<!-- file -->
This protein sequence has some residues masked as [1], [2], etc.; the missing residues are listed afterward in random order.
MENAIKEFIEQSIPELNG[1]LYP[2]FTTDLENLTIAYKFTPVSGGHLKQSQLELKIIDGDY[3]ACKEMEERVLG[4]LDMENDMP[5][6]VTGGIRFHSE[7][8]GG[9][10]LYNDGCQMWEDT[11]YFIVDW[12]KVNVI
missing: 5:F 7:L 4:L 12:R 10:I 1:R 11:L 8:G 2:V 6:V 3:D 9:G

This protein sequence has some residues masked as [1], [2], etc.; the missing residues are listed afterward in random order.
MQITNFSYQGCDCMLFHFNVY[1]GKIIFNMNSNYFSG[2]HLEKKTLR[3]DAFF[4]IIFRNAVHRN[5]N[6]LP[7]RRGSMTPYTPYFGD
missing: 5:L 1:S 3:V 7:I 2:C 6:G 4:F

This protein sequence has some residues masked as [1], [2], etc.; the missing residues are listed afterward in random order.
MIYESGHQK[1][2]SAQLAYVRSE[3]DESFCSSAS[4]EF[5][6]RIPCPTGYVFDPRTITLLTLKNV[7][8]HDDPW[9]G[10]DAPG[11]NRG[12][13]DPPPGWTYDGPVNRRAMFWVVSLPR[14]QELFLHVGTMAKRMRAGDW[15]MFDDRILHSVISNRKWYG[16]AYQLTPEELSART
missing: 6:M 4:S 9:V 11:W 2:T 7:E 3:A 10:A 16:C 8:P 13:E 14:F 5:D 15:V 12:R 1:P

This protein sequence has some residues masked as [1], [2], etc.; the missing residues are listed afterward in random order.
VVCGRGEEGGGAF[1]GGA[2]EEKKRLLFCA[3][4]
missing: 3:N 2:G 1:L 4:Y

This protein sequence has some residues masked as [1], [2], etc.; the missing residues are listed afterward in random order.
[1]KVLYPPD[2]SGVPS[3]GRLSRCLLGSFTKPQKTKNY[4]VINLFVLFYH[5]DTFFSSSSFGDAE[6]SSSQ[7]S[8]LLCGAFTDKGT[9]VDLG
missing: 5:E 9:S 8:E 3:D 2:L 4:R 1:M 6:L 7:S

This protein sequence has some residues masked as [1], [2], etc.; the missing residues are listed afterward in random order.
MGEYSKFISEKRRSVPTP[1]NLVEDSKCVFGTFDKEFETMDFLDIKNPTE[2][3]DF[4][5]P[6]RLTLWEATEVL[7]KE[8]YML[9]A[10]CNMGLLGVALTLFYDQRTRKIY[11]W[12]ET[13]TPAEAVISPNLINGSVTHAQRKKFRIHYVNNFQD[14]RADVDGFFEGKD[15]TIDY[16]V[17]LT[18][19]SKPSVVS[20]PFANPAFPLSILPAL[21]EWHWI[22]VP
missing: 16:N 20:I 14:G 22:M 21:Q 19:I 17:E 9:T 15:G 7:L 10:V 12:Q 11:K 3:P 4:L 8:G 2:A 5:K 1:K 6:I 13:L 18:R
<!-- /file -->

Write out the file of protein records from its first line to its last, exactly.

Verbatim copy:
This protein sequence has some residues masked as [1], [2], etc.; the missing residues are listed afterward in random order.
MENAIKEFIEQSIPELNG[1]LYP[2]FTTDLENLTIAYKFTPVSGGHLKQSQLELKIIDGDY[3]ACKEMEERVLG[4]LDMENDMP[5][6]VTGGIRFHSE[7][8]GG[9][10]LYNDGCQMWEDT[11]YFIVDW[12]KVNVI
missing: 5:F 7:L 4:L 12:R 10:I 1:R 11:L 8:G 2:V 6:V 3:D 9:G

This protein sequence has some residues masked as [1], [2], etc.; the missing residues are listed afterward in random order.
MQITNFSYQGCDCMLFHFNVY[1]GKIIFNMNSNYFSG[2]HLEKKTLR[3]DAFF[4]IIFRNAVHRN[5]N[6]LP[7]RRGSMTPYTPYFGD
missing: 5:L 1:S 3:V 7:I 2:C 6:G 4:F

This protein sequence has some residues masked as [1], [2], etc.; the missing residues are listed afterward in random order.
MIYESGHQK[1][2]SAQLAYVRSE[3]DESFCSSAS[4]EF[5][6]RIPCPTGYVFDPRTITLLTLKNV[7][8]HDDPW[9]G[10]DAPG[11]NRG[12][13]DPPPGWTYDGPVNRRAMFWVVSLPR[14]QELFLHVGTMAKRMRAGDW[15]MFDDRILHSVISNRKWYG[16]AYQLTPEELSART
missing: 6:M 4:S 9:V 11:W 2:T 7:E 3:A 10:A 16:C 8:P 13:E 14:F 5:D 15:V 12:R 1:P

This protein sequence has some residues masked as [1], [2], etc.; the missing residues are listed afterward in random order.
VVCGRGEEGGGAF[1]GGA[2]EEKKRLLFCA[3][4]
missing: 3:N 2:G 1:L 4:Y

This protein sequence has some residues masked as [1], [2], etc.; the missing residues are listed afterward in random order.
[1]KVLYPPD[2]SGVPS[3]GRLSRCLLGSFTKPQKTKNY[4]VINLFVLFYH[5]DTFFSSSSFGDAE[6]SSSQ[7]S[8]LLCGAFTDKGT[9]VDLG
missing: 5:E 9:S 8:E 3:D 2:L 4:R 1:M 6:L 7:S

This protein sequence has some residues masked as [1], [2], etc.; the missing residues are listed afterward in random order.
MGEYSKFISEKRRSVPTP[1]NLVEDSKCVFGTFDKEFETMDFLDIKNPTE[2][3]DF[4][5]P[6]RLTLWEATEVL[7]KE[8]YML[9]A[10]CNMGLLGVALTLFYDQRTRKIY[11]W[12]ET[13]TPAEAVISPNLINGSVTHAQRKKFRIHYVNNFQD[14]RADVDGFFEGKD[15]TIDY[16]V[17]LT[18][19]SKPSVVS[20]PFANPAFPLSILPAL[21]EWHWI[22]VP
missing: 16:N 20:I 14:G 22:M 21:Q 19:I 17:E 9:T 15:G 7:L 10:V 12:Q 11:K 3:P 4:L 8:G 2:A 5:K 1:K 6:I 13:L 18:R